Fitbit Charge 3 launches on October 7 for $150

Following its announcement in August, the Fitbit Charge 3 is nearly ready to start hitting wrists everywhere. The new fitness tracker, which is a gradual evolution of the Charge 2, will hit stores starting on October 7.

Fitbit isn't reinventing the wheel with the Charge 3, as it largely looks much like the Charge 2 that preceded it. However, the company has packed in a number of new features and upgrades that should make for a more comfortable and stylish fitness watch. The display, for example, is a gray-scale OLED panel that Fitbit says should be 40 percent sharper and brighter than the one present on the Charge 2. That display is also covered in Corning Gorilla Glass 3 for a little extra durability.

Also on board is the dashboard from the Ionic and Versa, which will let you quickly check in on all of your stats. Those include basic things like your steps and calories burned, but you can also see your heart rate, most recent exercises, and Fitbit's female health tracking tools. The Special Edition Charge 3 also includes Fitbit Pay for contactless payments at the register.

Battery life, which has always been one of Fitbit's selling points, is still high here, with up to seven days of use on a charge. The watch is also water resistant at up to 50 meters, and a new swimming mode should help you accurately track workout while you're in the pool.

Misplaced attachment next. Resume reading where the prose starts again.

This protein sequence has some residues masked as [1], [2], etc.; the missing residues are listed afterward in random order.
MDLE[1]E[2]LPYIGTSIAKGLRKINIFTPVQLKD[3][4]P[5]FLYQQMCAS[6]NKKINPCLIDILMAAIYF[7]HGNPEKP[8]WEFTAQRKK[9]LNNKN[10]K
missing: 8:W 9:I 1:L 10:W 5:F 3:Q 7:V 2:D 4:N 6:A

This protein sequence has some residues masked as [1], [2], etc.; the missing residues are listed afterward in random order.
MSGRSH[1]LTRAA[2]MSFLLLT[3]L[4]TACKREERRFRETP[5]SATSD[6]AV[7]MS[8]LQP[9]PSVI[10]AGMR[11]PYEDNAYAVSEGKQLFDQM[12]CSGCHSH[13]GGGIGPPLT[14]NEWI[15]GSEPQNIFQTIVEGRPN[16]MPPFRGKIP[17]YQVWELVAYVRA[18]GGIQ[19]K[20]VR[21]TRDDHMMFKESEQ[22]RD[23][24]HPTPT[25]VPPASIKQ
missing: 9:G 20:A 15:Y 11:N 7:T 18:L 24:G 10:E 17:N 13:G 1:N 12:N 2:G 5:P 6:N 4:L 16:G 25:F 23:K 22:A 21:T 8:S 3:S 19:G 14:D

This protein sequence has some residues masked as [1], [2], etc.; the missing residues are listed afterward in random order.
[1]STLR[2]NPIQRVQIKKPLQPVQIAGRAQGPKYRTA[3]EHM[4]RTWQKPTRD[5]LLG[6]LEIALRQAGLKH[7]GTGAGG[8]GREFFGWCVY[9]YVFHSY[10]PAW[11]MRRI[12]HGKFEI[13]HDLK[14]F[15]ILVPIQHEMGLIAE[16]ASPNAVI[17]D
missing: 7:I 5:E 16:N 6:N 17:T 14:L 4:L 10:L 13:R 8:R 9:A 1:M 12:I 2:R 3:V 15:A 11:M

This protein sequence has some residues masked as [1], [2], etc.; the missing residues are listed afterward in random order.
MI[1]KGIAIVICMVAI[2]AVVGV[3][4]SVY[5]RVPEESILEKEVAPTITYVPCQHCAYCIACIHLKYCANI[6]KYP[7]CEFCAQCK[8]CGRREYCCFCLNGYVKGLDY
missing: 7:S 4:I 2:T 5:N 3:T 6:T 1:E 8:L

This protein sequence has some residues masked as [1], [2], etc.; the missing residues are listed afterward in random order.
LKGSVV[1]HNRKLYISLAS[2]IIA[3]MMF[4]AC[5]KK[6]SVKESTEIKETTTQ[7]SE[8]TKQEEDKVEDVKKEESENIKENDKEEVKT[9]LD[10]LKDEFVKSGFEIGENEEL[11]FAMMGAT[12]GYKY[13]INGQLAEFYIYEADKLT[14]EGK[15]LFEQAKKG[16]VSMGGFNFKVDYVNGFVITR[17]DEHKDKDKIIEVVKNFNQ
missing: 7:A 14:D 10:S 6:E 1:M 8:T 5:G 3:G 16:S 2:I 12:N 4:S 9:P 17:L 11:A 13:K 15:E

A major new addition coming with the Charge 3 is its new Sleep Score function. It won't be immediately available, but Fitbit says that it is planning to open enrollment for qualifying Fitbit users (those with newer trackers like the CHarge 3, Versa, and Ionic) starting in November for the Sleep Score beta program. The feature works by giving you a sleep score based on your heart rate and SpO2 sensor data.

The Fitbit Charge 3 is available to preorder now, starting at $150. Otherwise, you can pick up the new tracker at stores starting on its October 7 launch date.

See at Fitbit

Dan Thorp-Lancaster

Dan Thorp-Lancaster is the former Editor-in-Chief of Windows Central. He began working with Windows Central, Android Central, and iMore as a news writer in 2014 and is obsessed with tech of all sorts. You can follow Dan on Twitter @DthorpL and Instagram @heyitsdtl